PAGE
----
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The US Supreme Court will soon weigh the constitutionality of “inter partes reviews,” a procedure that has been hailed by many in the tech sector as one of the most effective ways of weeding out bad patents.
The Supreme Court has often overturned Federal Circuit rulings in recent years, and that pattern has generally led to rulings that are praised by opponents of so-called “patent trolls,” a colloquial term for non-practicing entities—the licensing shops that file the majority of patent lawsuits. But if the Supreme Court continues that pattern in one of its next cases, it could actually result in the wholesale elimination of one of the most powerful tools for fighting patent trolls.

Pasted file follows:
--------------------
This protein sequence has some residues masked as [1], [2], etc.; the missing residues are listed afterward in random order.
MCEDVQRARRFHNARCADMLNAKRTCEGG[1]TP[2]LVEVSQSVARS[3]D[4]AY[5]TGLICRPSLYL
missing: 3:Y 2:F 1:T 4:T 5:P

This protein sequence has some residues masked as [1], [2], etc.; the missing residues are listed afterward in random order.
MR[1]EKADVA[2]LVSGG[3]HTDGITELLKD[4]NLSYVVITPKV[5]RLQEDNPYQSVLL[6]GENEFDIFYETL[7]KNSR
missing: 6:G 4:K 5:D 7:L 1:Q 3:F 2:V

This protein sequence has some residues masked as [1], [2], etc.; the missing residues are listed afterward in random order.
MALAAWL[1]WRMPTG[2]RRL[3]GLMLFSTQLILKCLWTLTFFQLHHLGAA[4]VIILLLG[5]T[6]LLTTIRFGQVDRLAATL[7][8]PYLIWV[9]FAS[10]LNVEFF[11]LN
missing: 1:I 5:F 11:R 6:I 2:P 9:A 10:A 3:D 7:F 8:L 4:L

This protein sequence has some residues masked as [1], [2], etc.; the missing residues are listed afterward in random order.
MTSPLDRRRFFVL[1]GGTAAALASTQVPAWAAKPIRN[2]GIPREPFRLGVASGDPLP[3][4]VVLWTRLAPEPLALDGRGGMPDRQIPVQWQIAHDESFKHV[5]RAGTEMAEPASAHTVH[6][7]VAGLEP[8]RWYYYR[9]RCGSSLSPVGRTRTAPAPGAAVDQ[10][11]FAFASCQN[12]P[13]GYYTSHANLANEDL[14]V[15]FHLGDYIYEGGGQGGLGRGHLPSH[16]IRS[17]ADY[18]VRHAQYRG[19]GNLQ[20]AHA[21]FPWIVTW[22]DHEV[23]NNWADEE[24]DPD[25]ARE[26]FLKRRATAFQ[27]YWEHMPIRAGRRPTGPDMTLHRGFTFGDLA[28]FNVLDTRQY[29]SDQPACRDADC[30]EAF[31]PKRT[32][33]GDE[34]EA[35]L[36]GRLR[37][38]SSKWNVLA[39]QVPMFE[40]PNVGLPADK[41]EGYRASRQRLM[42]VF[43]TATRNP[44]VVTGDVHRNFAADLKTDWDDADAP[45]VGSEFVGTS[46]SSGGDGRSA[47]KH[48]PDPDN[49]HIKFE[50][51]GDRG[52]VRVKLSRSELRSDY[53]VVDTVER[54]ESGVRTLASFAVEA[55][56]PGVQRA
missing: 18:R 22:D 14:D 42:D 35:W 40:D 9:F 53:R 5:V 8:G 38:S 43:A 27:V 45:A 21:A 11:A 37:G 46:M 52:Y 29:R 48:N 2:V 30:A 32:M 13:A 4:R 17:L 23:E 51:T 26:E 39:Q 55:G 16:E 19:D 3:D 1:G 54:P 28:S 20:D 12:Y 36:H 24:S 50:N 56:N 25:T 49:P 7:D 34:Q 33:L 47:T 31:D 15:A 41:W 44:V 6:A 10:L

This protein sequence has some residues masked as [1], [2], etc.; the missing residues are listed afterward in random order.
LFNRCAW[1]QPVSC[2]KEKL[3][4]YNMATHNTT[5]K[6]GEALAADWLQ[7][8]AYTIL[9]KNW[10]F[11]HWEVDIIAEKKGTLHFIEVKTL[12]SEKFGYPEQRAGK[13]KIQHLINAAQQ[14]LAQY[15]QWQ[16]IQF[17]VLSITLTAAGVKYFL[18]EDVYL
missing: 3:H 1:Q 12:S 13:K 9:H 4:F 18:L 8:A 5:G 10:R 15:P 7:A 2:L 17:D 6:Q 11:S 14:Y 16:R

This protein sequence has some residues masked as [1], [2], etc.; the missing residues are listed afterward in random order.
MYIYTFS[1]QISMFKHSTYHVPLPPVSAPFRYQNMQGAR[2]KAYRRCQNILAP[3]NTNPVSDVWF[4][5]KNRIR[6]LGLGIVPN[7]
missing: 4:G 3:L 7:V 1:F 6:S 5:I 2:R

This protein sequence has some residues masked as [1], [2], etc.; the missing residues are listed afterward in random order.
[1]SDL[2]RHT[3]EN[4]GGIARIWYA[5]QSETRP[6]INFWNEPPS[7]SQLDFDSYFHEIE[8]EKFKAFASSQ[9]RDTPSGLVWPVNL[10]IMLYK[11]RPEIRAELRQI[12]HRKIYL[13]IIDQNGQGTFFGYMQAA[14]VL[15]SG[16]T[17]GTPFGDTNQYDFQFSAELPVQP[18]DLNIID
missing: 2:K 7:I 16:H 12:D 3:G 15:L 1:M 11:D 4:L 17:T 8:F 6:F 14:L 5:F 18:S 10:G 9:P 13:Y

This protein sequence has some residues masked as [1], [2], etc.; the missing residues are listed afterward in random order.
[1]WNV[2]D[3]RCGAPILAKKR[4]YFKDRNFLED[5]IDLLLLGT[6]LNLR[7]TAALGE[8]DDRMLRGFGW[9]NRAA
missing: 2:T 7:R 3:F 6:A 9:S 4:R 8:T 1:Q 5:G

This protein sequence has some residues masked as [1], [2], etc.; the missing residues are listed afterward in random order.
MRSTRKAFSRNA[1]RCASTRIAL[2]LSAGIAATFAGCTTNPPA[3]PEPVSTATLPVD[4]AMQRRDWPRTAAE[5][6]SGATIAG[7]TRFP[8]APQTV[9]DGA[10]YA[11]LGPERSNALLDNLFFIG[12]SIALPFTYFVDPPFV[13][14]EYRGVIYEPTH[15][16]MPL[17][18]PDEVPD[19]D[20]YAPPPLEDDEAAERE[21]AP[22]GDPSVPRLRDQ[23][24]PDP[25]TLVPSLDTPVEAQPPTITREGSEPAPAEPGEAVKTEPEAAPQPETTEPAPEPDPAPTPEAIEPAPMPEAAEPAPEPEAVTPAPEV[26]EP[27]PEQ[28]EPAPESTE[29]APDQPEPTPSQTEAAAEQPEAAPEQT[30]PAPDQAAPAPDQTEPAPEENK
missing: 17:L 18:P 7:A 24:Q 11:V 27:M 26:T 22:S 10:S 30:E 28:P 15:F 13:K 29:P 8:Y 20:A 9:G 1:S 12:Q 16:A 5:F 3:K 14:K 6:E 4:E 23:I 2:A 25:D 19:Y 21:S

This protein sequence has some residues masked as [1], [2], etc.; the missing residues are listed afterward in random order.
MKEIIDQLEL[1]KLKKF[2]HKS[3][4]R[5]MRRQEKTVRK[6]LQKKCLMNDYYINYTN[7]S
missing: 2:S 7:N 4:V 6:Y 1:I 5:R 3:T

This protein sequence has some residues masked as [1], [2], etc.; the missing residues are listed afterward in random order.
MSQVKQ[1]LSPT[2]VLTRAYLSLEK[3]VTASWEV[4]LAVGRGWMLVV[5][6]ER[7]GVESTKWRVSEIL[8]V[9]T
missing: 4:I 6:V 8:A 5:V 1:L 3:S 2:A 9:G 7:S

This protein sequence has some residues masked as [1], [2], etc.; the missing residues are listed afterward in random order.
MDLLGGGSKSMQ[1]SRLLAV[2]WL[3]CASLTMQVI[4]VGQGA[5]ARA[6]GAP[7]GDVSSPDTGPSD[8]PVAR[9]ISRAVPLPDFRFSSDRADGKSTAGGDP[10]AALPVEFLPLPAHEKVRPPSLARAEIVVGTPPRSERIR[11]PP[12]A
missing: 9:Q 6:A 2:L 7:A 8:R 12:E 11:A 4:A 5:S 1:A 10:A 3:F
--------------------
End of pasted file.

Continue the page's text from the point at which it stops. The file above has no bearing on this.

The case to be considered, Oil States Energy Services v. Greene’s Energy Group, directly challenges the legality of inter partes reviews, often abbreviated as IPRs. Boiled down, an IPR petition is a request for the US Patent and Trademark Office to reconsider whether it should have granted a certain patent in the first place. If the USPTO takes up an IPR petition, the result is a kind of “litigation-light,” with briefing by lawyers and a short trial-like procedure at the USPTO. The IPR process was created by the 2011 America Invents Act, and the reviews got underway in 2012.
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